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RENTON — OK, never mind.

Marshawn Lynch didn’t hold out. Despite all the media reports and passionate debate, Beast Mode showed up for the first day of the Seahawks’ mandatory three-day minicamp. A few minutes into the practice Tuesday afternoon, he walked onto the field alongside Sidney Rice. He wore his finest hooded sweatshirt. Then he stood and watched for almost two hours, resting a sore ankle, according to coach Pete Carroll. Lynch, scheduled to make $5.5 million this season, still isn’t satisfied about his contract, but he’s not going to act out — for now.

“Yeah, it was a big story,” Carroll joked. “We expected him to be here, and he’s here, you know?”

Of course, Carroll, who resides at the corner of Sunshine and Rainbow, would dismiss it all. But he knows the threat was real. Lynch’s camp leaked news of his discontent last week to get the Seahawks’ attention, and it worked to an extent. It won’t immediately result in a pay raise, but it’s clear that the two sides have had some frank discussions recently. For Lynch, who is known for being wise with his money, the open line of communication was enough for him to ditch the holdout idea and avoid a $70,000 fine.

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It seems safe to stop freaking out. Stop lying in the corner in the fetal position. Everything is going to be all right.

We think.

There’s always the Marshawn Lynch Unpredictability Factor. You never know what he’ll do next. But Lynch’s appearance at minicamp indicates how much he wants to be here, and it’s a show of faith that he believes the franchise will do right by him. Instead of resorting to a confrontation, the two sides are engaging in a negotiation, or at least a serious conversation about a negotiation. As long as the Seahawks are open and honest with Lynch, as long as they’re actively seeking a resolution to his contract concerns, they should be able to skirt a major Beast Mode controversy.

As I wrote last week, this story is still a sign that the rugged running back is nearing the end of his Seahawks tenure. And when it’s over for Lynch in Seattle, it will be complicated and frustrating and sad.

But this isn’t his time.

He’s definitely capable of another elite season. I’m willing to bet he can play two more years at his current level. So much of this situation is about Lynch trying to get the money he deserves before the Seahawks mercilessly let him go. That’s the harsh reality of the NFL; if a franchise wants to sustain success, it must look at its players as transient assets. But while you understand Beast Mode won’t last forever, the notion of when to break ties is more fluid than has been depicted.

More than any other Seahawk approaching age 30 — which is when running backs spontaneously combust, I suppose — the 28-year-old Lynch controls his destiny. If he stays healthy this season and performs like he has the past 2½ years, the Seahawks will likely disregard his $9 million cap number in 2015 and pay him the $7.5 million he is due in the final year of his contract. Or they will re-do his deal, make it more salary-cap friendly and guarantee him more than the $7.5 million he would make in that last year. Sometimes, in NFL business, it’s better for the team to rework a contract and delay the moment of truth.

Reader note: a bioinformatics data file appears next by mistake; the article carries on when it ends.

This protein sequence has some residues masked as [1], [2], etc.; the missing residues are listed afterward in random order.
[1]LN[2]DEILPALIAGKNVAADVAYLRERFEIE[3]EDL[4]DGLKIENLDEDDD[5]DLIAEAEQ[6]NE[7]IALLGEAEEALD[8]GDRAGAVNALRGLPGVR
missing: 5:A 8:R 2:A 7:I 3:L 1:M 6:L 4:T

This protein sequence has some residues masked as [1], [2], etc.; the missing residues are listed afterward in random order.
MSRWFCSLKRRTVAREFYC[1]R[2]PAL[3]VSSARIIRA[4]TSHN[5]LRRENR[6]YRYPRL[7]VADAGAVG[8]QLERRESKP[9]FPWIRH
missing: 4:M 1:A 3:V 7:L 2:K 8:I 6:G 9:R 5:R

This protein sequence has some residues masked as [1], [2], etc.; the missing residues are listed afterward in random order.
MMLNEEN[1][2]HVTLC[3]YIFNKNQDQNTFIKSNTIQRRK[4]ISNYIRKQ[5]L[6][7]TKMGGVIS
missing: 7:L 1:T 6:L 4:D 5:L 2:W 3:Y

Most every NFL contract has a moment a truth, a year in which both parties know that player will never see that money. Lynch is about to enter the third year of his four-year, $30 million pact, and his contract isn’t laid out in such a deceiving manner. If he continues to perform, he could see most every penny of his deal, which is rare.

Several media outlets have intimated that Lynch’s demands aren’t ridiculous. Exact numbers haven’t been thrown out, but the word is that he just wants a little bump in pay, a small raise. After watching Michael Bennett, Earl Thomas and Richard Sherman all receive new contracts this offseason at the inflated championship rate, Lynch wants some love. It’s about the money, but it’s also about respect. He needs to be reminded of how important he is, and it appears the Seahawks are massaging his shoulders a little behind the scenes.

But it’s hard to imagine them caving to an outright contract demand. And that’s where this situation is still both murky and delicate. Can they keep Lynch happy, or pacify him, without tearing up a contract that is only half complete? You should be optimistic, but you can’t be certain.

All is well once again in the Seahawks’ championship offseason. But Lynch’s status, not to mention his happiness, is pending.

Jerry Brewer: 206-464-2277 or

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